- By Joshua Keating
Joshua Keating was an associate editor at Foreign Policy
Last night, the new documentary Stolen Seas had its Washington D.C. premier. The first feature-length film by director Thymaya Payne is an in-depth, and often surprisingly sympathetic, look at Somali piracy. The movie is notable for featuring interviews with actual pirates, former hostages, and shipowners, and footage from on board pirate-occupied vessels. The film’s drama centers around the 2008 hijacking of a Danish-owned, Russian-crewed cargo ship in the Gulf of Aden, and features gripping audio recordings of negotiations between the owners in Copenhagen and pirates as well as larger explorations of Somalia’s recent history.
The central character in the movie is the pirates’ translator, Ishmael Ali, who returned to Somalia — actually the semi-autonomous region of Somaliland — after years of living in the United States and finds that his perfect English makes him a valuable asset for pirate crews who need to negotiate with foreign ship-owners. Ali, a single father looking to provide for his son, speaks candidly about his role in multiple hijackings and sees himself as more of an independent contractor than a pirate. After the film was completed, Ali – who speaks frequently to the media — was arrested while trying to enter the United States to attend a conference on piracy.
I spoke by phone with Payne about the making of the film. The transcript has been edited for length:
Foreign Policy: What’s the latest on Ishmael Ali’s case. Are you still in touch with him?
Thymaya Payne: I haven’t been in touch with him since he was arrested just because I didn’t really think it was my place to get intertwined in that whole thing, and also because the FBI had called me at one point and wanted me to testify.So I just sent a note to his lawyer and asked about his son and wanted to make sure his son was being taken care of because he was a single dad.
My understanding is that his case was thrown out last summer but the prosecutors are currently appealing for a retrial.
FP: So it’s pretty rare to see interviews with actual participants in piracy. Was it difficult to gain the trust of Ishmael Ali and the other pirates you talked to?
TP: Ishmael Ali, first of all, isn’t really a pirate. I think the government says that he is, but he was just an in-between negotiator, so he was very easy to contact. I just emailed him. He wanted to talk all that he could about piracy because he sort of saw himself as a spokesperson for how to actually deal with piracy, which in many ways he was. So that was pretty easy actually.
In terms of getting in touch with actual pirates — what I found out when I went to Somalia was that I was the biggest problem in that, when I would talk to people, a lot of times, if we did get to a pirate — like, say we’d get to a pirate in jail, or we’d meet someone at a wedding or something, they kind of just — the minute the camera was on, gave me the same spiel over and over again. It was like a press release had gone out about what to say to Western press.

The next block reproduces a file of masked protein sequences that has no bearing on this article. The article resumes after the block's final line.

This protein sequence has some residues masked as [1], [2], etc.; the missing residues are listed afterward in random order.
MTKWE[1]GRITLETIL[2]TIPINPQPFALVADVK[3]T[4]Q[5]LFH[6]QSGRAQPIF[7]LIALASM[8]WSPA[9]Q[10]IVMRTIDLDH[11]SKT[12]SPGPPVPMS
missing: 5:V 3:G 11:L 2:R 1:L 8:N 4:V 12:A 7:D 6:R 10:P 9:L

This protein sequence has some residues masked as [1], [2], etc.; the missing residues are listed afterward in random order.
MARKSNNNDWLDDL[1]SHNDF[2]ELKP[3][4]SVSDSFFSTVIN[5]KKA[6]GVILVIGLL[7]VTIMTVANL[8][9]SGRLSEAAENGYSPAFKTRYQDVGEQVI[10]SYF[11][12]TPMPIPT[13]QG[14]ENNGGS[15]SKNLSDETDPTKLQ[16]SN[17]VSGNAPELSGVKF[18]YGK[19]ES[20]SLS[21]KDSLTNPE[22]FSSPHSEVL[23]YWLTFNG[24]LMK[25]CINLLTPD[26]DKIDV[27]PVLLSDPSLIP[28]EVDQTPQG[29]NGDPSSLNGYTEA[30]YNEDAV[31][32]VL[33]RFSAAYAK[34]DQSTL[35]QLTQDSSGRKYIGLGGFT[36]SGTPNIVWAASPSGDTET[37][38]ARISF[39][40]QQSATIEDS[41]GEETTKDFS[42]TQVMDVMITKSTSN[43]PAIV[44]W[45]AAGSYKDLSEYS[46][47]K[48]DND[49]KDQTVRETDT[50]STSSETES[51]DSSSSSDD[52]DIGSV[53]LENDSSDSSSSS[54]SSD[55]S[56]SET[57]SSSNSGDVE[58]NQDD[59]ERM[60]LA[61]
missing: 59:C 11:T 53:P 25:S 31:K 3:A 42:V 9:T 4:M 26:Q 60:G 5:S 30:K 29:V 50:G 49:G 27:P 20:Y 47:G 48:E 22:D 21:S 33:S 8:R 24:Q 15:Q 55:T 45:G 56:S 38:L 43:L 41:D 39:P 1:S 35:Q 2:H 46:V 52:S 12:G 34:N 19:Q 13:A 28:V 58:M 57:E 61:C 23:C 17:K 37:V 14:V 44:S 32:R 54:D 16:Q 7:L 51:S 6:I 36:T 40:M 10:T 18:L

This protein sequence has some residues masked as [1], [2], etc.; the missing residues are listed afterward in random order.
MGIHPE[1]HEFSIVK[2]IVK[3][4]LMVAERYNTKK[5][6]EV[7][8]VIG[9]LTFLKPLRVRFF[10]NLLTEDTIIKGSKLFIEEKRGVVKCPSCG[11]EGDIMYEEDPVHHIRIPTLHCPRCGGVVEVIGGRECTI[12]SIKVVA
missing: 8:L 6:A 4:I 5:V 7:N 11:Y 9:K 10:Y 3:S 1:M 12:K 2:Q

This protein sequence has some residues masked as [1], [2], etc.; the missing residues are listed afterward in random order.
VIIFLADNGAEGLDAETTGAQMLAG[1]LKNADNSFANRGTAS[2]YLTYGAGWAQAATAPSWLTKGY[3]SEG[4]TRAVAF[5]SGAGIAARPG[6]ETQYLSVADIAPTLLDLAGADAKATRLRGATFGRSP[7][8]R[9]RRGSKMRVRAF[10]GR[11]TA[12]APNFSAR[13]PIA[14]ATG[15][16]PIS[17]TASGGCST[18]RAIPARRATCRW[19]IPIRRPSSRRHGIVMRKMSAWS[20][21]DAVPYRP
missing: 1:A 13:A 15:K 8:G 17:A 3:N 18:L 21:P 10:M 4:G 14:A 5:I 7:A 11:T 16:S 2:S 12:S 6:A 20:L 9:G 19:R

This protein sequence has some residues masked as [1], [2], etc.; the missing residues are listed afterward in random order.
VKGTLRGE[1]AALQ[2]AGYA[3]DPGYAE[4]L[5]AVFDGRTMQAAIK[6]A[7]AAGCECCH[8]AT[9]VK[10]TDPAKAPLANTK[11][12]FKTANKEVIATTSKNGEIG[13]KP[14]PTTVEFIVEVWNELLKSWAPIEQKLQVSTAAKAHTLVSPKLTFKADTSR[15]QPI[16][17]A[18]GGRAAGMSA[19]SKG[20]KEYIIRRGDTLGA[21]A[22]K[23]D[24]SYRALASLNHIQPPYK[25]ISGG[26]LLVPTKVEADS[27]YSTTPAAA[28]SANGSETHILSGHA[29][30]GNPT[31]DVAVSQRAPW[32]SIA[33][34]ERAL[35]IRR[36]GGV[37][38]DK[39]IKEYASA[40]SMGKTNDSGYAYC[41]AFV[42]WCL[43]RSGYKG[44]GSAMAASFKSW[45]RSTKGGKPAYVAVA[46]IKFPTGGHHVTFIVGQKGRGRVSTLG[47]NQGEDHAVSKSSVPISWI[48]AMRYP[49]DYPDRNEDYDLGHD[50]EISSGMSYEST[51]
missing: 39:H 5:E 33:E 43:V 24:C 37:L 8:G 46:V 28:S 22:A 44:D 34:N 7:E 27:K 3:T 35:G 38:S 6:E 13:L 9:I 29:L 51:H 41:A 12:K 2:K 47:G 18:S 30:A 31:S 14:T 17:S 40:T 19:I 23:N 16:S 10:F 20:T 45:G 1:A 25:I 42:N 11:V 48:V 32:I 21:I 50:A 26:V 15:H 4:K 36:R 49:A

So I started working with younger Somali reporters and stringers, who grew up with a lot of these guys. I started to realize that the best thing for me to do was actually just to give them a camera and get out of it – out of the way – and get my ego out of the way because the story wasn’t so much about me going and getting on a pirate ship. So I actually trained this young Somali guy how to like shoot a documentary film in two days at a hotel in Somaliland and then said "okay, well keep in touch."
And it was funny, I was actually in a meeting in Beverly Hills of all places talking about the film, and I got this phone call, and it was from my stringer, and he was like, "I’m on a boat", and I was like "what?" He’s like "I’m on a boat." And I was like "Okay."
He ended up getting some of the best footage of the Somali pirates, and then sometimes I’d be on the phone with him, or I would send him a text of what specifically I wanted him to ask the guys or get the conversation going about, and he would ask them that.
It’s the candor of that footage that people are reacting to because they’re like "Well how did you do that?" I’m like "well, you know, I outsourced it. I gave it to a young Somali guy because I wouldn’t have gotten it." Even if I had gotten on the boat, I wouldn’t have gotten that, and I knew that from my first trip, and so it was a pretty strategic decision to do that.
FP: How is the film you ended up with different from what you had in mind when you started?
TP: It was completely different than what I started out doing. I was very naïve. I thought I was going to jump on a plane to Kenya with my partner Andre, and we were just going to, I don’t know, film ourselves being crazy in Somalia and go interview a pirate and that’s it. I just thought that would be enough and that would be exciting. And there are some films out there like that.